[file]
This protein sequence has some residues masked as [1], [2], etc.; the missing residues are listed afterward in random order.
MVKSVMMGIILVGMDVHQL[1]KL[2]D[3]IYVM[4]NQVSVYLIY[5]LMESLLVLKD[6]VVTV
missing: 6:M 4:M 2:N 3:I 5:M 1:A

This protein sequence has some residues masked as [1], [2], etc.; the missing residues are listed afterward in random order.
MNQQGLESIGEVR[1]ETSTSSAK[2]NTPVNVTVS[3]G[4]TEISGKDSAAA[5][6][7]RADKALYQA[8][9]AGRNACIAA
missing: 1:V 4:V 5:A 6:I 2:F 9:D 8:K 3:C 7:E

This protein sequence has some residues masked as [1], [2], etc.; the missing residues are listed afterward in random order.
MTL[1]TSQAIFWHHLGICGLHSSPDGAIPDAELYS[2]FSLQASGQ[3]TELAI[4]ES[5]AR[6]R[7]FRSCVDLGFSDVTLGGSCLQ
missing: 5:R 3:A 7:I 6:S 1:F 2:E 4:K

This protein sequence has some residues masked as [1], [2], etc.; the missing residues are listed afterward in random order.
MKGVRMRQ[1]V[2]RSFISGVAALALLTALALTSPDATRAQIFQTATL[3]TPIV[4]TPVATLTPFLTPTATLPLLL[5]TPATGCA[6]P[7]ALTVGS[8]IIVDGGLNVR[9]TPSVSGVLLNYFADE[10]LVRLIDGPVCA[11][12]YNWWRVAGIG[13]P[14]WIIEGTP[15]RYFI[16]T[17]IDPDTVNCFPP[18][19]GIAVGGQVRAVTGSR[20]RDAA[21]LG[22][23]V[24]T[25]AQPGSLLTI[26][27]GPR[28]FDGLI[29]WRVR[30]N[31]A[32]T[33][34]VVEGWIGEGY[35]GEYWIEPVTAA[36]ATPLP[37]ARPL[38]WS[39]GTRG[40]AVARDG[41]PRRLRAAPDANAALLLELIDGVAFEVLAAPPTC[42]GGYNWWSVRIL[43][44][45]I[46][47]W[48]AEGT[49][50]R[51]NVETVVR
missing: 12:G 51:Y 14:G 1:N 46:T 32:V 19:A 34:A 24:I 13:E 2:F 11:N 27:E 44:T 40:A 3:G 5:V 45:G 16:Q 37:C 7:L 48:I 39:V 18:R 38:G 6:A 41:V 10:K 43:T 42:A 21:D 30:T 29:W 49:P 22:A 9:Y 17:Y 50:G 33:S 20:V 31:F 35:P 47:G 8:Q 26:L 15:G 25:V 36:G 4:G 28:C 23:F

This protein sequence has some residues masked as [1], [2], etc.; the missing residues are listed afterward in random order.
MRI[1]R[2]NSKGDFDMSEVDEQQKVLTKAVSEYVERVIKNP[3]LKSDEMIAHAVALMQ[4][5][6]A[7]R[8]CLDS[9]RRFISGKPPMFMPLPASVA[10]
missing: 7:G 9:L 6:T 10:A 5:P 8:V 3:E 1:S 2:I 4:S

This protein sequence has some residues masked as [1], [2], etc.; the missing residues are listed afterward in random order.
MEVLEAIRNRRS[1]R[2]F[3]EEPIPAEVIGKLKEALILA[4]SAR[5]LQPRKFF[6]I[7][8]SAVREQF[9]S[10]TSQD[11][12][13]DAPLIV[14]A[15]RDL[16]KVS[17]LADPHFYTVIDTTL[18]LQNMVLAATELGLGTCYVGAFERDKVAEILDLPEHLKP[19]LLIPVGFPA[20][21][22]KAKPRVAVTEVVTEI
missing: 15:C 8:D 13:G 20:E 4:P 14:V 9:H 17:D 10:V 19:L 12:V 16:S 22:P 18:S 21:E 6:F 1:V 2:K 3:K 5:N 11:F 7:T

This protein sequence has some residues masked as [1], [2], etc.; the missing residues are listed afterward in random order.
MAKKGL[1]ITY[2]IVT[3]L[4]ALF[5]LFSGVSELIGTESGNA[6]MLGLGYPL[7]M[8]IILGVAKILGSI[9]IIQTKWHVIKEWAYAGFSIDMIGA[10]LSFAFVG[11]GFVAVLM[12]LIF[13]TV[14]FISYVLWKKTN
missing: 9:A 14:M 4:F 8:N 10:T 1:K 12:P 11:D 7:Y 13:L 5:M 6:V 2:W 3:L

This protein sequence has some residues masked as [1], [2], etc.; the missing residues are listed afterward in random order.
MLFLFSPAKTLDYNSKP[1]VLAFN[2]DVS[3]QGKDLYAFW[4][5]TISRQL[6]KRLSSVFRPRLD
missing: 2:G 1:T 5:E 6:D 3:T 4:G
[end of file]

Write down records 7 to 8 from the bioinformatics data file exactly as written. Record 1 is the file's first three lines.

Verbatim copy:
This protein sequence has some residues masked as [1], [2], etc.; the missing residues are listed afterward in random order.
MAKKGL[1]ITY[2]IVT[3]L[4]ALF[5]LFSGVSELIGTESGNA[6]MLGLGYPL[7]M[8]IILGVAKILGSI[9]IIQTKWHVIKEWAYAGFSIDMIGA[10]LSFAFVG[11]GFVAVLM[12]LIF[13]TV[14]FISYVLWKKTN
missing: 9:A 14:M 4:F 8:N 10:T 1:K 12:P 11:D 7:Y 13:L 5:M 6:V 2:W 3:L

This protein sequence has some residues masked as [1], [2], etc.; the missing residues are listed afterward in random order.
MLFLFSPAKTLDYNSKP[1]VLAFN[2]DVS[3]QGKDLYAFW[4][5]TISRQL[6]KRLSSVFRPRLD
missing: 2:G 1:T 5:E 6:D 3:T 4:G